Skip to main content

Multiscale Computational Immunology

Matthieu Chavent

Group Leader

We are developing multiscale modelling approaches to decipher biophysical mechanisms involved in immune response from pathogen-host cell interactions to immune cells adaptation to their environment. We are especially interested to understand, from the nano- to the micro- scale, the restructuration of membrane constituents occurring during these immunological processes. 

Our team uses a broad range of modeling approaches (from homology modelling to docking and Molecular Dynamics simulations) to understand biophysical properties of membrane components (lipids and proteins) of immune cells and pathogens (see bellow). We are also developing multiscale workflows to integrate heterogeneous experimental data into our models.  

Mycobacterial lipids and their action on host membranes
Mycobacterium tuberculosis (Mtb) is the main causative agent of the disease Tuberculosis (TB). These bacteria are known for their complex lipids. These lipids can be used as virulence effectors acting at the host membrane to damage it and modulate immune response. They are also the building blocks of a very thick and tight envelope which constitute a diffusion barrier to drugs, thus contributing to Mtb persistence. We are designing atomistic and coarse grain models of these lipids and study their biophysical properties in different membrane environments to better understand their functions and assemblies. 


Membrane proteins involved in immune response: from dimer to supramolecular assemblies
Immunological processes can involve large-scale spatial reorganization of receptors and membrane proteins at the surface of immune cells and pathogens. To understand these phenomena, we are developing multiscale approaches to model membrane proteins and their interactions from simple dimer to large supramolecular assemblies comprising hundreds of proteins.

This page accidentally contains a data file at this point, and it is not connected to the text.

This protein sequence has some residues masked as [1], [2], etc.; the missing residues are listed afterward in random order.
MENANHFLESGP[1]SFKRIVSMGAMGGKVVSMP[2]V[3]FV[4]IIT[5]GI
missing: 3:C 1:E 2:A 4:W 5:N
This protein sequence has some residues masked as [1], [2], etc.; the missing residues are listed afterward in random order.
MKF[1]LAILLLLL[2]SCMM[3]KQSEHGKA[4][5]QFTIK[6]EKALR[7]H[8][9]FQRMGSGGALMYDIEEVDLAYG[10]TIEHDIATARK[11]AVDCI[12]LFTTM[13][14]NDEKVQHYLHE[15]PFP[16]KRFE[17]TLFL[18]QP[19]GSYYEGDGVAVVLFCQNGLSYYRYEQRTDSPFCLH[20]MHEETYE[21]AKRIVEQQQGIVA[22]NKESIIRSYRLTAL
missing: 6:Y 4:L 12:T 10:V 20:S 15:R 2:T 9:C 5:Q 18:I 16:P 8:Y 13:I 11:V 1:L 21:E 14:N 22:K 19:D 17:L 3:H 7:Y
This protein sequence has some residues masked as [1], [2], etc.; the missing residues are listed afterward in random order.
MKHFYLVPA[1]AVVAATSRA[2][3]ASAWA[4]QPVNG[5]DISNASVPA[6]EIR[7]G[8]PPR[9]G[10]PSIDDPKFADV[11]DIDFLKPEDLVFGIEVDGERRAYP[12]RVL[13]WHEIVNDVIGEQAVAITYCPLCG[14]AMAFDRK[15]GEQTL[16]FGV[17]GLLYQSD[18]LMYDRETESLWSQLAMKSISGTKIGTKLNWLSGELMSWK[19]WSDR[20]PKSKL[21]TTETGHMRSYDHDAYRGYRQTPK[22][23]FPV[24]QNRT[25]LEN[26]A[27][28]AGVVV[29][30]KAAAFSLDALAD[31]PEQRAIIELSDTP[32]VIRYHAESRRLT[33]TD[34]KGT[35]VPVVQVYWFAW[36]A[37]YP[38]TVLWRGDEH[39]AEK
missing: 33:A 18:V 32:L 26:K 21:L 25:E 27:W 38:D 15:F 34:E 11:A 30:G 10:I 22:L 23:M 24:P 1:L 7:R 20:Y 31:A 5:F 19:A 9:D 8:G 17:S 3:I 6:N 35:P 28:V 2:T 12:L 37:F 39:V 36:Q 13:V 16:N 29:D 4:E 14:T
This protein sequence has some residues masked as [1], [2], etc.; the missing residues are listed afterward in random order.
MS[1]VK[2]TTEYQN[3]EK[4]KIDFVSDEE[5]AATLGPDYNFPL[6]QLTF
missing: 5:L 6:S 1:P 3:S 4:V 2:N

Membrane remodeling up to the microscale
Immune cells membrane can undergo large remodeling. We are applying molecular dynamics simulations and mesoscale models (in collaboration with Pr Destainville, IRSAMC, Toulouse) to probe the biophysical changes of the cell membranes from the fission/fusion processes at the nanoscale up to the creation of large organelles such as phagosome. 


Computational design of new immuno-modulators and antimicrobial molecules
Understanding the biophysical processes implicating membrane components of immune cells and pathogens help us developing new molecules that can modulate immune response or act as antimicrobial agent. These new molecules are computationally designed to customize their structures and functions. 


Flows of lipid at the surface of a vesicle model © M Chavent


Main publications

  • Augenstreich, et al. (2019) The conical shape of DIM lipids promotes Mycobacterium tuberculosis infection of macrophages. PNAS
  • Chavent, et al. (2018) Interactions of the EphA2 Kinase Domain with PIPs in Membranes: Implications for Receptor Function. Structure  
  • Chavent, et al. (2018) How nanoscale protein interactions determine the mesoscale dynamic organisation of bacterial outer membrane proteins. Nat Commun


  • Jackson et al. (2016) Super-complexes of adhesion GPCRs and neural guidance receptors. Nat Commun 
  • Chavent et al. (2016) Molecular dynamics simulations of membrane proteins and their interactions: from nanoscale to mesoscale. Curr Opin Struct Biol
  • Rassam, et al. (2015) Supramolecular assemblies underpin turnover of outer membrane proteins in bacteria. Nature